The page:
Provider News Fall 2015 - Underage drinking

Studies show that parents still have sway over underage drinking

Physicians have a unique opportunity to contribute to the health of patients they might never see. When  it comes to drugs and alcohol, most physicians already know it’s worth asking about your patient’s habits and usage. But you can also help influence whether your patients’ children use alcohol.

If you want to deter or delay the onset of underage drinking, studies have shown that parents have the most influence over their children. Simply telling your child you don’t want them drinking and why is the best drug-prevention tactic currently available. That’s where physicians can educate parents. Along with asking your patients about drug and alcohol use, mention you care about their children’s use, too. Encourage them to talk to their kids about drugs and alcohol. (Example: “I don’t want you to drink now because it hurts your chances of getting good grades and going to college.”)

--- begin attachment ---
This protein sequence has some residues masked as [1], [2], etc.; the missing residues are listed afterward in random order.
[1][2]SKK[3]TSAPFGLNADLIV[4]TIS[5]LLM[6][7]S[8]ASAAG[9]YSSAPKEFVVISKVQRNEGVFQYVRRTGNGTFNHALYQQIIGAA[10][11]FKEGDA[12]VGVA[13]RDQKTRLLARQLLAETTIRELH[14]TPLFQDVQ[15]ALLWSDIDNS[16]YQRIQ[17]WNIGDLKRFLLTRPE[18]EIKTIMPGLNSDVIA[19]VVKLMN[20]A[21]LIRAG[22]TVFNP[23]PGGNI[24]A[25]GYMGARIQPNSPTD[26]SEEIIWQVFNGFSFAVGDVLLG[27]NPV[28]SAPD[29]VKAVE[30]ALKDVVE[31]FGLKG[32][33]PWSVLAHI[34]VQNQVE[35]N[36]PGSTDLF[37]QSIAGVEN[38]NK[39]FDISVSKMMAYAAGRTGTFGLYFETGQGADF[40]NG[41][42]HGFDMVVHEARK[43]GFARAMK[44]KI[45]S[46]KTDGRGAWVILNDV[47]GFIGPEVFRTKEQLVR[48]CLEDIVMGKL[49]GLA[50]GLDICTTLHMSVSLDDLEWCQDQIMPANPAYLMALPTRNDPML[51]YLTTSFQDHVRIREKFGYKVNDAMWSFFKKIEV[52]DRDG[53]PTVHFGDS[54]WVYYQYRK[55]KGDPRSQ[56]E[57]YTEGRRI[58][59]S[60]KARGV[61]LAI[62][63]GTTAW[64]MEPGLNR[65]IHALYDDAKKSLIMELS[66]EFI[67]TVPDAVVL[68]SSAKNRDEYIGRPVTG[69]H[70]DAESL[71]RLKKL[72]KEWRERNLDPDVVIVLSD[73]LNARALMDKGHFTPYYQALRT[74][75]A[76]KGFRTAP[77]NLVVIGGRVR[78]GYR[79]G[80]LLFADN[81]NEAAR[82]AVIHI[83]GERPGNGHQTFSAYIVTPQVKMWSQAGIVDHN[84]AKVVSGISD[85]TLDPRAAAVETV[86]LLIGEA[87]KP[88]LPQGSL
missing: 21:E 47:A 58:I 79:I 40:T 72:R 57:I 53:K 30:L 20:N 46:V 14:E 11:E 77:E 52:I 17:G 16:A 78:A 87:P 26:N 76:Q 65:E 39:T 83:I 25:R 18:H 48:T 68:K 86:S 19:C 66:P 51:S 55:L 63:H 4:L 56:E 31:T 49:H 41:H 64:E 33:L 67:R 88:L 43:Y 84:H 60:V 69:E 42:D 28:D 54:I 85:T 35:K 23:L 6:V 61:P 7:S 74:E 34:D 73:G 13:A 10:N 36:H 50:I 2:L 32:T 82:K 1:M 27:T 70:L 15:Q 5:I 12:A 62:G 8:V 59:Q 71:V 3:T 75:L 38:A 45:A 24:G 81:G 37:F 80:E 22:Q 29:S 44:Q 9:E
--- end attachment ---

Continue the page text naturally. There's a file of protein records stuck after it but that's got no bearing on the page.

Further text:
Most underage drinkers have that first drink in a private home – theirs or a friend’s. Certain times of year also pose an increased threat of underage drinking. SAMHSA data suggests most teens have their first drink during the summer months. (The next-most common time? The winter holiday from school.)

Studies show that teens who start drinking early are more likely to develop alcohol problems later. Learn more about talking to kids about drugs and alcohol by referring parents to

Sources: U.S. Department of Health and Human Services. “The Surgeon General’s Call to Action to Prevent and Reduce Underage Drinking: A Guide to Action for Educators.” U.S. Department of Health and Human Services, Office of the Surgeon General, 2007.

National Institute on Alcohol Abuse and Alcoholism. “Underage Drinking: A Major Public Health Challenge.” April, 2003.